When you're retired, long holiday weekends don't mean much anymore.  Mostly, they serve to remind us that visiting parks or tourist-attractions is a poor idea, till everyone goes back to work/school.  So these days, we tend to stay "in" on weekends and common times of schoollessness.  Over THIS weekend, I finally put the wallpaper up in the main-floor powder-room.

(The first time I referred to that room by that name, my husband was confused -- what's a POWDER room?  ;-)  "Half-bath" then....  I'm amused by anachronistic and euphemistic words of various times and places -- they say so much about a culture.)

The amount of paper I applied, less than two "double rolls" in a high-ceilinged room about one meter by two, with space taken up by a toilet (the sink and wall light fixture were removed), and in which my ladder's legs could only be spread completely when extending out the doorway ... took me two afternoons!  Mercifully, I didn't do the entire height -- there's to be wainscoting.  That tiny job was harder work than papering my husband's office, which is good-sized.  My leg-muscles are still recovering.

I raise my coffee-cup to whoever invented pre-pasted wallpaper.  My gods, how CLEAN it is to hang that stuff!  THIS paper was the first I have ever had to paste myself -- I had goo on my clothes, on my arms, IN MY HAIR, probably on the dog, too.  I had to use the dining-room table (covered with a drop-cloth) for the pasting surface because it was the largest and steadiest surface in the house ... besides the floor, of course ... and anyone who has lived in an old house with the original wood floors knows, that surface can be less-than-solid, too!  ;-)  I'm just happy I didn't get paste on the rug -- at least not in its damp state -- I daresay there are plenty of dry flakes shed from the dropcloth.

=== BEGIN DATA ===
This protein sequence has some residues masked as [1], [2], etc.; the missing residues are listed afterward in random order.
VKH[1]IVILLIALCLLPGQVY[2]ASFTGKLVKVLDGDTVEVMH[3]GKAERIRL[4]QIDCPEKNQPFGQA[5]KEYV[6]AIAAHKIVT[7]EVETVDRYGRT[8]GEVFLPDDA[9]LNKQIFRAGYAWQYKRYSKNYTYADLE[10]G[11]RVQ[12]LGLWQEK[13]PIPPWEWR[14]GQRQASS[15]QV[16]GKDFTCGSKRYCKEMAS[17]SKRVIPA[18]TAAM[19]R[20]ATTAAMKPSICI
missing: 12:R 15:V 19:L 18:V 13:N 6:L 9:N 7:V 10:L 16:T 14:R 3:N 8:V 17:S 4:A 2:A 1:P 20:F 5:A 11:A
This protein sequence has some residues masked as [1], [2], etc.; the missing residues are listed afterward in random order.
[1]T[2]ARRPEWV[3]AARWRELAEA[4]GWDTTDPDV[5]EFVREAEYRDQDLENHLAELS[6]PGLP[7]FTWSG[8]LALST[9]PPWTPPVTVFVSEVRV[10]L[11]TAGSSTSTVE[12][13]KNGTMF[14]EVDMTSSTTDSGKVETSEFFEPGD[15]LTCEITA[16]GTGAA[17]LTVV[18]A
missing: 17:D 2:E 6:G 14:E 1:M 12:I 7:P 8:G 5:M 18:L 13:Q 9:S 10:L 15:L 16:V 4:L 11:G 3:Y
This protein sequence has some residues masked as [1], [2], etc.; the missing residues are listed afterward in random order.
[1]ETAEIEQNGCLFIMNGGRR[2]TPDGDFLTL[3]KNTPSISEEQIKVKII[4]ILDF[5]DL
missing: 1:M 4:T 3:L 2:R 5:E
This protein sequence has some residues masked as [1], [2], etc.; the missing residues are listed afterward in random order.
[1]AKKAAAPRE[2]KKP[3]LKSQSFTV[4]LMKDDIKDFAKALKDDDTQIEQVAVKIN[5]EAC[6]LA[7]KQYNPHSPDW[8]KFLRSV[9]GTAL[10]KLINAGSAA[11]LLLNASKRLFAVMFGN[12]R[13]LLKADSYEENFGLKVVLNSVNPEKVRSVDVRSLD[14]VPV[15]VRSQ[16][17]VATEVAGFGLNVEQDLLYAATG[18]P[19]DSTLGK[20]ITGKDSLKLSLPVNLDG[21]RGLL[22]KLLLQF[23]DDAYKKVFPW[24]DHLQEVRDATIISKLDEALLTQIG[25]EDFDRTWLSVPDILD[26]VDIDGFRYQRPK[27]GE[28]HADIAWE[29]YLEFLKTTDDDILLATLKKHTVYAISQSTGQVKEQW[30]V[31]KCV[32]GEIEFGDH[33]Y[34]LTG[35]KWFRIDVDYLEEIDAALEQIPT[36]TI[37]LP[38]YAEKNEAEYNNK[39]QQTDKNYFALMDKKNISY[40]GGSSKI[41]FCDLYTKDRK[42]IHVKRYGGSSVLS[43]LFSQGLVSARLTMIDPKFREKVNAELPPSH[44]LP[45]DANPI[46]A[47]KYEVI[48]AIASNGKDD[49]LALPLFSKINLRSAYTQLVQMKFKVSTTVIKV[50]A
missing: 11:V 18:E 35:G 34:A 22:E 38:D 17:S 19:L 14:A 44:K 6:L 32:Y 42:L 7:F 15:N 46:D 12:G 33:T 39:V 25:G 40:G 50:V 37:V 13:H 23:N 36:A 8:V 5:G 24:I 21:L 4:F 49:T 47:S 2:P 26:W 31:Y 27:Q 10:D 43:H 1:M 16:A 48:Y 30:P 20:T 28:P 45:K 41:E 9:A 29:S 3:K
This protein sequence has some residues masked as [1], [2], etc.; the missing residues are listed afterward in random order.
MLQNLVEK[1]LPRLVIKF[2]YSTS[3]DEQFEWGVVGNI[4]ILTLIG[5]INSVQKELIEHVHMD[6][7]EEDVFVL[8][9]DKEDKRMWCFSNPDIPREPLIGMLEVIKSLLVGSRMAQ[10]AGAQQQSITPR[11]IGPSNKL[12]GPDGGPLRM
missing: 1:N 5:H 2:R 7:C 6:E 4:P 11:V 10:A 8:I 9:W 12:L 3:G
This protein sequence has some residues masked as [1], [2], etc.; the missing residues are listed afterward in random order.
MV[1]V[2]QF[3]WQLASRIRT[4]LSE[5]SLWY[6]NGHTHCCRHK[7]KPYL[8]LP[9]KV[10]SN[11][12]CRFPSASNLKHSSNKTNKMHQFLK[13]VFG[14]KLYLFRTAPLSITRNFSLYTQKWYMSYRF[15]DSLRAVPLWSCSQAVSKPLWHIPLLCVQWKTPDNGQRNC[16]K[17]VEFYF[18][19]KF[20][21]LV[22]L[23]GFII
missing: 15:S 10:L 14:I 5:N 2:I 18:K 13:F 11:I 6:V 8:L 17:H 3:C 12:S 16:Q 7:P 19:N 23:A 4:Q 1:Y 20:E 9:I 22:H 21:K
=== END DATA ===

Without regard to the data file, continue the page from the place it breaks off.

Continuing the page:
Have you ever looked at the ingredient list of wallpaper paste?  It reads like the ingredients of commercial food thickeners!  Cornstarch, cellulose, sodium nitrate (to help resist mold I assume).... I suppose if one were starving it could be eaten -- but what am I saying?  A lot of the ingredients in this stuff ARE eaten, daily, by people who think their diets are "healthy"!

But I lived through it, and the results were GOOD, despite the fact that room is not "square."  It is, in fact, one of the curiosities in this house -- I believe it was originally a china-closet, or maybe the place where the original owners locked up the silver.  We have a "door to nowhere" in the dining room which obviously led into this little space, and it's lined with sheetrock rather than the lath-and-plaster found everywhere else; its window is also obviously not original.  In the twentieth century, where more than one bathroom was expected to be in every house of a decent size, someone apparently chose to sacrifice the built-in closet for the sake of a WC on the ground floor (good choice...).

Today, we continue the good work, and fit in the bead-board wainscot that we painstakingly hand-grained to coordinate with the rest of the woodwork, and then we can reinstall the sink and light.  YEA!!!  It's nice to not have to use the kitchen sink to wash our hands after ... you know....